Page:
Lambda the Ultimate

inactiveTopic Subject-oriented programming @ IBM
started 1/16/2002; 4:26:33 AM - last post 1/17/2002; 9:53:34 PM
Ehud Lamm - Subject-oriented programming @ IBM  blueArrow
1/16/2002; 4:26:33 AM (reads: 1682, responses: 1)
Subject-oriented programming @ IBM
  • Create extensions to, and configurations of, software
  • Customize and integrate systems and reusable components
  • Facilitate multi-team system development
  • Permit decentralized development of classes
  • Simplify code for many design patterns

Subject-oriented programming is a program-composition technology that supports building object-oriented systems as compositions of subjects. A subject is a collection of classes or class fragments whose hierarchy models its domain in its own, subjective way. A subject may be a complete application in itself, or it may be an incomplete fragment that must be composed with other subjects to produce a complete application. Subject composition combines class hierarchies to produce new subjects that incorporate functionality from existing subjects. Subject-oriented programming thus supports building object-oriented systems as compositions of subjects, extending systems by composing them with new subjects, and integrating systems by composing them with one another (perhaps with "glue" or "adapter" subjects).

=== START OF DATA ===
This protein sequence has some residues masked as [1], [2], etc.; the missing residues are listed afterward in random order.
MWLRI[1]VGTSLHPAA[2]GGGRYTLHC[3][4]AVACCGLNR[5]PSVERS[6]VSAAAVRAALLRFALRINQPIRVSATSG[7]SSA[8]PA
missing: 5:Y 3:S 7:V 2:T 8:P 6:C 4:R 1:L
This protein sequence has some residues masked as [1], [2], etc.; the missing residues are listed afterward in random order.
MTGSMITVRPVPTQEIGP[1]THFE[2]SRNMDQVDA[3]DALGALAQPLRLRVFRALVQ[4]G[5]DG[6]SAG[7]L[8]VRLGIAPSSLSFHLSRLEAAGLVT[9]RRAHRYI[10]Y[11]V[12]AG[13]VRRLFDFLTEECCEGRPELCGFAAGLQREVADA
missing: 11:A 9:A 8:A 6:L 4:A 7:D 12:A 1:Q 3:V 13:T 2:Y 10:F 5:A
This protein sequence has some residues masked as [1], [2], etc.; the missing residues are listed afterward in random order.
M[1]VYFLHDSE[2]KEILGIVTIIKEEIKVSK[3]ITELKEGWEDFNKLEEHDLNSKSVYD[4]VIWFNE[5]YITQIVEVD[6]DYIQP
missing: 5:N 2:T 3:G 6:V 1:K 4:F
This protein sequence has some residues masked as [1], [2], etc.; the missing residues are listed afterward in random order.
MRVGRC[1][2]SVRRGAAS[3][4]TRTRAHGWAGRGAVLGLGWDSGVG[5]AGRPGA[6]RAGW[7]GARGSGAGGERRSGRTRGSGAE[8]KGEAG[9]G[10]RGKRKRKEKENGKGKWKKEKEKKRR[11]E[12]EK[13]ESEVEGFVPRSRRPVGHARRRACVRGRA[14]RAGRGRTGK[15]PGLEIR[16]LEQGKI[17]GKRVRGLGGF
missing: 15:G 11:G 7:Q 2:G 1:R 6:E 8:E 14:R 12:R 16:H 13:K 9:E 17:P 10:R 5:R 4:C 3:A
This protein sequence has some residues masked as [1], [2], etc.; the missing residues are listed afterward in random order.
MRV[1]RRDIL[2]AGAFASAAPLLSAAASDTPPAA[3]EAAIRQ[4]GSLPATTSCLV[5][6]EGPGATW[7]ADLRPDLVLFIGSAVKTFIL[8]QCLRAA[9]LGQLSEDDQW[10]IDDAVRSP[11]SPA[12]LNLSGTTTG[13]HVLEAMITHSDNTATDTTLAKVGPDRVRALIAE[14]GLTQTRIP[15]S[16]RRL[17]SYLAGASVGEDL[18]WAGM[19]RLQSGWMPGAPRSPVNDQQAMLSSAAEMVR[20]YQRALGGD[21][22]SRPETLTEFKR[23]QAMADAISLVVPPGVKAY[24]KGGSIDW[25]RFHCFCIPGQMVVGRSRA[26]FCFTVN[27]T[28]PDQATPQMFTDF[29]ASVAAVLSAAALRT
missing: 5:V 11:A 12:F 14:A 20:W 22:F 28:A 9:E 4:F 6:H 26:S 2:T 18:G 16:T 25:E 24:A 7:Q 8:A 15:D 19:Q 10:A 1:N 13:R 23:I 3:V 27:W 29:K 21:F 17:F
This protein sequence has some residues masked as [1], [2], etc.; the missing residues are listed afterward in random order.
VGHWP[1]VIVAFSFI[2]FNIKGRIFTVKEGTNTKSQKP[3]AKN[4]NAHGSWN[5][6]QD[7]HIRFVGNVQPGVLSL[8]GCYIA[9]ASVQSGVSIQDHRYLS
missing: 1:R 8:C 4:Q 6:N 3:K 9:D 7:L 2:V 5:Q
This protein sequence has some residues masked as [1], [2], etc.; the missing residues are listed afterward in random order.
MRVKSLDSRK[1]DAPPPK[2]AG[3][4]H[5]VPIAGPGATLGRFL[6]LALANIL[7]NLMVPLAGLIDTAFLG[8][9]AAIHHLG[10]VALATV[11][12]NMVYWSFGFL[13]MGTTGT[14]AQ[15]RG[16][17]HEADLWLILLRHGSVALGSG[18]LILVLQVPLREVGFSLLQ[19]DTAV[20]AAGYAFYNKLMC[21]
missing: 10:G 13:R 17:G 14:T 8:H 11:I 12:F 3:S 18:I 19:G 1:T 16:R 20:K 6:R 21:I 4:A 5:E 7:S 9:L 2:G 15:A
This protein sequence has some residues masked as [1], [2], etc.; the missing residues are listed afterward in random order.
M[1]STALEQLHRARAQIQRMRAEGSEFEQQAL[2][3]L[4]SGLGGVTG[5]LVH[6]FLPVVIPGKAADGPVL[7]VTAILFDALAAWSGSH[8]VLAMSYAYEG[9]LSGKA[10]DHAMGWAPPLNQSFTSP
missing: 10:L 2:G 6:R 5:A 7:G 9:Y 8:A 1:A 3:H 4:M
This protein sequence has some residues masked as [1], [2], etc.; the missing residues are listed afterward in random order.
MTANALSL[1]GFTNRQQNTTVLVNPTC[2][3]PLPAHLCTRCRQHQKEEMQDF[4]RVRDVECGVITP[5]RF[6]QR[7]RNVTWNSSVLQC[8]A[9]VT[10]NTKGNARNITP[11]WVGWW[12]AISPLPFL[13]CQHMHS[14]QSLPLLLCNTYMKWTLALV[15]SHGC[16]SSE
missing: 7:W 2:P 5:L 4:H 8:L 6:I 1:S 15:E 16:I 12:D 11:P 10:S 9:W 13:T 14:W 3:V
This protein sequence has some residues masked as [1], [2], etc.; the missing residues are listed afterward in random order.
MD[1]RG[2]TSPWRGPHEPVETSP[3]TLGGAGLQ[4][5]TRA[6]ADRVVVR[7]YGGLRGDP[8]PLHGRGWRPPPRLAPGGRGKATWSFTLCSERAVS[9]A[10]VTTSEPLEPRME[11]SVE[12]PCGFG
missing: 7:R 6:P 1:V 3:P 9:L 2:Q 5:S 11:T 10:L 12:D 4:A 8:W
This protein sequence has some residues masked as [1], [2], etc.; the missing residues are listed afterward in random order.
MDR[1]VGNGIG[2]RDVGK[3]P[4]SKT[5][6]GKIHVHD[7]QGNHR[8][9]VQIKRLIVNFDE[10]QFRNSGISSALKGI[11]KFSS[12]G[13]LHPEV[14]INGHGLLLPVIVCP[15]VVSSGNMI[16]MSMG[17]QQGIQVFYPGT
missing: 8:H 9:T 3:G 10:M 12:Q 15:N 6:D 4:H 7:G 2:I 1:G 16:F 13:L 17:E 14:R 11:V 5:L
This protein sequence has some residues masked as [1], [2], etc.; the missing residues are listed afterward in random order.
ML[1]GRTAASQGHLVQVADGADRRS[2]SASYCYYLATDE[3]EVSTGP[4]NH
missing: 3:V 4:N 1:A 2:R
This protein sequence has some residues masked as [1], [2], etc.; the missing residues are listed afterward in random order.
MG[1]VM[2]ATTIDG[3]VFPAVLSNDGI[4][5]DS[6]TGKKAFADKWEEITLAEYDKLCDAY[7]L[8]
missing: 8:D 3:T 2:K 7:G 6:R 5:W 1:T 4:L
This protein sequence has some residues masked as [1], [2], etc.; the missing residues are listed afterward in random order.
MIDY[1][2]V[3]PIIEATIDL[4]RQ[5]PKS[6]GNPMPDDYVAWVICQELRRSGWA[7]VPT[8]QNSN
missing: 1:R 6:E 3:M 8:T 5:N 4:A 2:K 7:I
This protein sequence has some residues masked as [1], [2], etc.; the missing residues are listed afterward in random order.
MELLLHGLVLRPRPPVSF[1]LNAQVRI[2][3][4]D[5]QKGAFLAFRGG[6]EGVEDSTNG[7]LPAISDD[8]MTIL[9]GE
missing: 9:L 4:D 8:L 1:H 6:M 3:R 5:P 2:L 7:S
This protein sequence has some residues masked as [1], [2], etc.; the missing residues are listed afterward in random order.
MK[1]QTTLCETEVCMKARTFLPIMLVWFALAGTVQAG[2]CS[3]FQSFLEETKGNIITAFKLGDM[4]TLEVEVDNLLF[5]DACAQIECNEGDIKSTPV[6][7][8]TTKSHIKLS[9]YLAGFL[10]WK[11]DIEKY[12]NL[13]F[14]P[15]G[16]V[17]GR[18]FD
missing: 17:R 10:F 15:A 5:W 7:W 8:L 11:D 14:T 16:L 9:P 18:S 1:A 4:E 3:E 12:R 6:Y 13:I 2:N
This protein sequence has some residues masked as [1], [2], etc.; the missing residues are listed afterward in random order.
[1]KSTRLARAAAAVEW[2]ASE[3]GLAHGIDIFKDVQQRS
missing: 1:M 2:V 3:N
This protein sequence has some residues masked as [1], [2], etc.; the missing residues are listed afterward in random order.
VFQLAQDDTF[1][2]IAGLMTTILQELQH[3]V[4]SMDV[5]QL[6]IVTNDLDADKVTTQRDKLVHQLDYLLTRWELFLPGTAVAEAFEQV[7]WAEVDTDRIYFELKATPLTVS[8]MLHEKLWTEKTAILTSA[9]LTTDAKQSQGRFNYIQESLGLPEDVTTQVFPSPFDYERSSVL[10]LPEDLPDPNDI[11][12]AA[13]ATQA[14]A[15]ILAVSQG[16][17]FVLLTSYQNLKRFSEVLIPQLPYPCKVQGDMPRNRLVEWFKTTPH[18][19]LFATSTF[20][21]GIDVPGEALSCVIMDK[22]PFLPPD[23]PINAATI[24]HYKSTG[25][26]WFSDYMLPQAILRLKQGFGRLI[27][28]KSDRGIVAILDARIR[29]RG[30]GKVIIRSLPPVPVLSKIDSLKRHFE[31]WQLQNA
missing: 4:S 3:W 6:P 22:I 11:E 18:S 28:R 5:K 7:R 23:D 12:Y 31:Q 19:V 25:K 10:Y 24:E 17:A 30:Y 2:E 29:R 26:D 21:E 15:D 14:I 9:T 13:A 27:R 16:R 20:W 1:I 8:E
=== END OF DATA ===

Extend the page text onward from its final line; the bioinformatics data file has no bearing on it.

The site includes some examples, and information about tools (e.g., Hyper/J).

Posted to OOP by Ehud Lamm on 1/16/02; 4:27:37 AM

Albert Y. C. Lai - Re: Subject-oriented programming @ IBM  blueArrow
1/17/2002; 9:53:34 PM (reads: 575, responses: 0)
This work reminds me of Douglas Smith's Mechanizing the Development of Software. LtU has a past article on it:

Roughly speaking, a subject corresponds to a diagram (structure) of specifications, writing composition rules for combining classes C and D corresponds to adding base specification T and morphisms T->C and T->D, and composing corresponds to computing pushouts or colimits.

I haven't checked the papers on subject-oriented programming, so I do not know yet how much it is mathematically justified or whether Smith's work is cited.